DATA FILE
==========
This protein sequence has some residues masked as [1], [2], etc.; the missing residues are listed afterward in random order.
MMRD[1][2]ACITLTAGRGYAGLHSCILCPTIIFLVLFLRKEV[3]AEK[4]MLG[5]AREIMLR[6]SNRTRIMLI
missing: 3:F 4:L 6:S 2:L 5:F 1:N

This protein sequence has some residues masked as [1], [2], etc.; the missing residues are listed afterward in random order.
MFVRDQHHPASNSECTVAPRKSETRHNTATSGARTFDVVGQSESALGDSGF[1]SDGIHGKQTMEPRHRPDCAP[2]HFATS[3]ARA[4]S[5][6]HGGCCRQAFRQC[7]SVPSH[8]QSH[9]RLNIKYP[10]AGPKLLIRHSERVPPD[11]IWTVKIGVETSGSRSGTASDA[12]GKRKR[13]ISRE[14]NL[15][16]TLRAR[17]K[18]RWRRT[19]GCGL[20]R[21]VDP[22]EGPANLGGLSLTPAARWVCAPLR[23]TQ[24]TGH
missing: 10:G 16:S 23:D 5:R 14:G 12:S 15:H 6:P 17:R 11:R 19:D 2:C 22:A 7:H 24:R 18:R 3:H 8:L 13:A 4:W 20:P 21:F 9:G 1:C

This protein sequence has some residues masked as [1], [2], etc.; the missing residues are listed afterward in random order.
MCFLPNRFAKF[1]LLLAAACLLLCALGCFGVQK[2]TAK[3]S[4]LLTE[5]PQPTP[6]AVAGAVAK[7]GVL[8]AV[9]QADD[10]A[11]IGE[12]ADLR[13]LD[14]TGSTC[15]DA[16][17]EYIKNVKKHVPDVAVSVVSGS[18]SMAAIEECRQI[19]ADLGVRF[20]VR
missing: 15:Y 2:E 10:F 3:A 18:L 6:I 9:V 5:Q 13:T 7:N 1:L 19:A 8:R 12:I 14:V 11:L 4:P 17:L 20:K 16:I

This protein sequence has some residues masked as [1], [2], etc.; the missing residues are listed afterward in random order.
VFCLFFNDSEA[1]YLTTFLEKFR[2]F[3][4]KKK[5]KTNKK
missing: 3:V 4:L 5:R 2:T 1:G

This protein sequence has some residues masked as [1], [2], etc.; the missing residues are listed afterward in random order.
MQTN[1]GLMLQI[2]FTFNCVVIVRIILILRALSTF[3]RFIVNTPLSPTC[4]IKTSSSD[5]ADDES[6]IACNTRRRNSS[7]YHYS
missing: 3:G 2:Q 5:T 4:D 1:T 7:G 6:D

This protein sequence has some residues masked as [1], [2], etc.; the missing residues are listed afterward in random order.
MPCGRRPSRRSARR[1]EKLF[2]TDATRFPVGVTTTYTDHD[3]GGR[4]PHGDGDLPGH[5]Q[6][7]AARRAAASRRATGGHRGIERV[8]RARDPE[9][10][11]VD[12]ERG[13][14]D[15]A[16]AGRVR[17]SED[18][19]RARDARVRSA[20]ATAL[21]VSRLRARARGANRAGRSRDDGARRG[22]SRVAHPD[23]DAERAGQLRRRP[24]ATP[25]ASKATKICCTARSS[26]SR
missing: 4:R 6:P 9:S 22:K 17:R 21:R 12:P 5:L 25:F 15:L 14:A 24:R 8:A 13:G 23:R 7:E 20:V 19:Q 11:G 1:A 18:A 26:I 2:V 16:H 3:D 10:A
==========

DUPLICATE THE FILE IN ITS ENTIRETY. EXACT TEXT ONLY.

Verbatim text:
This protein sequence has some residues masked as [1], [2], etc.; the missing residues are listed afterward in random order.
MMRD[1][2]ACITLTAGRGYAGLHSCILCPTIIFLVLFLRKEV[3]AEK[4]MLG[5]AREIMLR[6]SNRTRIMLI
missing: 3:F 4:L 6:S 2:L 5:F 1:N

This protein sequence has some residues masked as [1], [2], etc.; the missing residues are listed afterward in random order.
MFVRDQHHPASNSECTVAPRKSETRHNTATSGARTFDVVGQSESALGDSGF[1]SDGIHGKQTMEPRHRPDCAP[2]HFATS[3]ARA[4]S[5][6]HGGCCRQAFRQC[7]SVPSH[8]QSH[9]RLNIKYP[10]AGPKLLIRHSERVPPD[11]IWTVKIGVETSGSRSGTASDA[12]GKRKR[13]ISRE[14]NL[15][16]TLRAR[17]K[18]RWRRT[19]GCGL[20]R[21]VDP[22]EGPANLGGLSLTPAARWVCAPLR[23]TQ[24]TGH
missing: 10:G 16:S 23:D 5:R 14:G 12:S 15:H 6:P 17:R 11:R 19:D 2:C 22:A 7:H 24:R 18:R 3:H 8:L 13:A 4:W 20:P 21:F 9:G 1:C

This protein sequence has some residues masked as [1], [2], etc.; the missing residues are listed afterward in random order.
MCFLPNRFAKF[1]LLLAAACLLLCALGCFGVQK[2]TAK[3]S[4]LLTE[5]PQPTP[6]AVAGAVAK[7]GVL[8]AV[9]QADD[10]A[11]IGE[12]ADLR[13]LD[14]TGSTC[15]DA[16][17]EYIKNVKKHVPDVAVSVVSGS[18]SMAAIEECRQI[19]ADLGVRF[20]VR
missing: 15:Y 2:E 10:F 3:A 18:L 6:I 9:V 5:Q 13:T 7:N 1:L 19:A 8:R 12:I 14:V 11:L 4:P 17:L 20:K 16:I

This protein sequence has some residues masked as [1], [2], etc.; the missing residues are listed afterward in random order.
VFCLFFNDSEA[1]YLTTFLEKFR[2]F[3][4]KKK[5]KTNKK
missing: 3:V 4:L 5:R 2:T 1:G

This protein sequence has some residues masked as [1], [2], etc.; the missing residues are listed afterward in random order.
MQTN[1]GLMLQI[2]FTFNCVVIVRIILILRALSTF[3]RFIVNTPLSPTC[4]IKTSSSD[5]ADDES[6]IACNTRRRNSS[7]YHYS
missing: 3:G 2:Q 5:T 4:D 1:T 7:G 6:D

This protein sequence has some residues masked as [1], [2], etc.; the missing residues are listed afterward in random order.
MPCGRRPSRRSARR[1]EKLF[2]TDATRFPVGVTTTYTDHD[3]GGR[4]PHGDGDLPGH[5]Q[6][7]AARRAAASRRATGGHRGIERV[8]RARDPE[9][10][11]VD[12]ERG[13][14]D[15]A[16]AGRVR[17]SED[18][19]RARDARVRSA[20]ATAL[21]VSRLRARARGANRAGRSRDDGARRG[22]SRVAHPD[23]DAERAGQLRRRP[24]ATP[25]ASKATKICCTARSS[26]SR
missing: 4:R 6:P 9:S 22:K 17:R 21:R 12:P 5:L 25:F 15:L 14:A 24:R 8:A 13:G 23:R 7:E 20:V 19:Q 11:G 1:A 18:A 26:I 2:V 16:H 3:D 10:A